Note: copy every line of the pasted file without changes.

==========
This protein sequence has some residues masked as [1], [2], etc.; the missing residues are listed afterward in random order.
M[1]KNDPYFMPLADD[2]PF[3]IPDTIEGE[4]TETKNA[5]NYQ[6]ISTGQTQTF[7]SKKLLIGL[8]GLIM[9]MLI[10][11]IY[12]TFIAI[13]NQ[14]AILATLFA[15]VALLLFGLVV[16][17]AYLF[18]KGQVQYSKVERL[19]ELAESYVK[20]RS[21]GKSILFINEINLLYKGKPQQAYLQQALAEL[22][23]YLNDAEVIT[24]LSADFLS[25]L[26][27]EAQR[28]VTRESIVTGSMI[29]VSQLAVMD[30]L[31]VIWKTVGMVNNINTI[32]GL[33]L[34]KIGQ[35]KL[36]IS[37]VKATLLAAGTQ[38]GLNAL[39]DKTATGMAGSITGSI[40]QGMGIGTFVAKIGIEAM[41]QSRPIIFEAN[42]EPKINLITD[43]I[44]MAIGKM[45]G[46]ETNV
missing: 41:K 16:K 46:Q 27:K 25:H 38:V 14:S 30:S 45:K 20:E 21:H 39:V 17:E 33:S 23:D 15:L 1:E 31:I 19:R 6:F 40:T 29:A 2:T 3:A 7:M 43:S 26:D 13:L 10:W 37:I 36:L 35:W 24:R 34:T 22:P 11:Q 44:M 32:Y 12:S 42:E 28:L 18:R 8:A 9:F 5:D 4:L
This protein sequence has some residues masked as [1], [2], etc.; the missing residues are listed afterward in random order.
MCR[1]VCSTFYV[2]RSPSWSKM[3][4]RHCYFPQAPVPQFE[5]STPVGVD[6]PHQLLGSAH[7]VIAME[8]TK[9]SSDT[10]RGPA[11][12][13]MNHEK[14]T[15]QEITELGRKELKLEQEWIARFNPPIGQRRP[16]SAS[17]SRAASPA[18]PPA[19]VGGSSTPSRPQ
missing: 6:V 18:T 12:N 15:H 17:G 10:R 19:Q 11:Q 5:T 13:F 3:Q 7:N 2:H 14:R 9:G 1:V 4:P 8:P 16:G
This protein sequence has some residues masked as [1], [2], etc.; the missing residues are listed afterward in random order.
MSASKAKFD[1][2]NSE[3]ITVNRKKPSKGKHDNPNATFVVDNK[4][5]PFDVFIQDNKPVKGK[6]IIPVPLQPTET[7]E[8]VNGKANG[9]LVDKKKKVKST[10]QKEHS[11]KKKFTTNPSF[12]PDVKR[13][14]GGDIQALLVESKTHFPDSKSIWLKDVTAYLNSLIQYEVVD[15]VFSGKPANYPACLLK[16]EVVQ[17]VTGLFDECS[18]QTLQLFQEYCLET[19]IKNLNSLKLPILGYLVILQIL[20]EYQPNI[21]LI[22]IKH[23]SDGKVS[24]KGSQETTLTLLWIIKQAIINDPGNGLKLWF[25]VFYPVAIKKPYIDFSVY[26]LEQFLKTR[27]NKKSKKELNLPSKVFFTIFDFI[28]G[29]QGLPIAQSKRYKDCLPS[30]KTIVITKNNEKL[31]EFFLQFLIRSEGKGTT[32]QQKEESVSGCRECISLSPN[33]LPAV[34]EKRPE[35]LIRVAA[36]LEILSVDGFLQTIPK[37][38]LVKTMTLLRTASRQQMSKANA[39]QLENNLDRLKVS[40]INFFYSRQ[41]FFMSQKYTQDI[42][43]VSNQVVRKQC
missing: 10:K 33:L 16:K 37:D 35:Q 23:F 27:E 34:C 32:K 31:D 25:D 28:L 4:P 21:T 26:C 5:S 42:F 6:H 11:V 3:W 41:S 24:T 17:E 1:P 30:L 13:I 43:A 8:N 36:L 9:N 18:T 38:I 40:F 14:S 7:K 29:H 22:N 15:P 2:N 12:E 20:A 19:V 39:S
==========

This protein sequence has some residues masked as [1], [2], etc.; the missing residues are listed afterward in random order.
M[1]KNDPYFMPLADD[2]PF[3]IPDTIEGE[4]TETKNA[5]NYQ[6]ISTGQTQTF[7]SKKLLIGL[8]GLIM[9]MLI[10][11]IY[12]TFIAI[13]NQ[14]AILATLFA[15]VALLLFGLVV[16][17]AYLF[18]KGQVQYSKVERL[19]ELAESYVK[20]RS[21]GKSILFINEINLLYKGKPQQAYLQQALAEL[22][23]YLNDAEVIT[24]LSADFLS[25]L[26][27]EAQR[28]VTRESIVTGSMI[29]VSQLAVMD[30]L[31]VIWKTVGMVNNINTI[32]GL[33]L[34]KIGQ[35]KL[36]IS[37]VKATLLAAGTQ[38]GLNAL[39]DKTATGMAGSITGSI[40]QGMGIGTFVAKIGIEAM[41]QSRPIIFEAN[42]EPKINLITD[43]I[44]MAIGKM[45]G[46]ETNV
missing: 41:K 16:K 46:Q 27:K 25:H 38:V 14:S 30:S 45:K 20:E 21:H 39:V 17:E 33:S 23:D 15:L 1:E 31:I 19:R 6:F 40:T 29:A 2:T 3:A 7:M 43:S 26:D 13:L 10:W 37:I 36:L 35:W 24:R 34:T 22:P 11:Q 44:M 32:Y 12:S 42:E 28:L 18:R 8:A 9:F 5:D 4:L
This protein sequence has some residues masked as [1], [2], etc.; the missing residues are listed afterward in random order.
MCR[1]VCSTFYV[2]RSPSWSKM[3][4]RHCYFPQAPVPQFE[5]STPVGVD[6]PHQLLGSAH[7]VIAME[8]TK[9]SSDT[10]RGPA[11][12][13]MNHEK[14]T[15]QEITELGRKELKLEQEWIARFNPPIGQRRP[16]SAS[17]SRAASPA[18]PPA[19]VGGSSTPSRPQ
missing: 6:V 18:T 12:N 15:H 17:G 10:R 19:Q 11:Q 5:T 13:F 3:Q 7:N 2:H 14:R 9:G 1:V 4:P 8:P 16:G
This protein sequence has some residues masked as [1], [2], etc.; the missing residues are listed afterward in random order.
MSASKAKFD[1][2]NSE[3]ITVNRKKPSKGKHDNPNATFVVDNK[4][5]PFDVFIQDNKPVKGK[6]IIPVPLQPTET[7]E[8]VNGKANG[9]LVDKKKKVKST[10]QKEHS[11]KKKFTTNPSF[12]PDVKR[13][14]GGDIQALLVESKTHFPDSKSIWLKDVTAYLNSLIQYEVVD[15]VFSGKPANYPACLLK[16]EVVQ[17]VTGLFDECS[18]QTLQLFQEYCLET[19]IKNLNSLKLPILGYLVILQIL[20]EYQPNI[21]LI[22]IKH[23]SDGKVS[24]KGSQETTLTLLWIIKQAIINDPGNGLKLWF[25]VFYPVAIKKPYIDFSVY[26]LEQFLKTR[27]NKKSKKELNLPSKVFFTIFDFI[28]G[29]QGLPIAQSKRYKDCLPS[30]KTIVITKNNEKL[31]EFFLQFLIRSEGKGTT[32]QQKEESVSGCRECISLSPN[33]LPAV[34]EKRPE[35]LIRVAA[36]LEILSVDGFLQTIPK[37][38]LVKTMTLLRTASRQQMSKANA[39]QLENNLDRLKVS[40]INFFYSRQ[41]FFMSQKYTQDI[42][43]VSNQVVRKQC
missing: 10:K 33:L 16:K 37:D 35:Q 23:F 27:E 34:C 32:K 31:D 25:D 28:L 4:P 21:T 26:C 5:S 42:F 6:H 11:V 3:W 41:S 24:T 17:E 1:P 30:L 13:I 43:A 8:N 36:L 9:N 18:T 38:I 40:F 14:S 7:K 29:H 22:N 15:P 2:N 12:E 20:A 19:V 39:S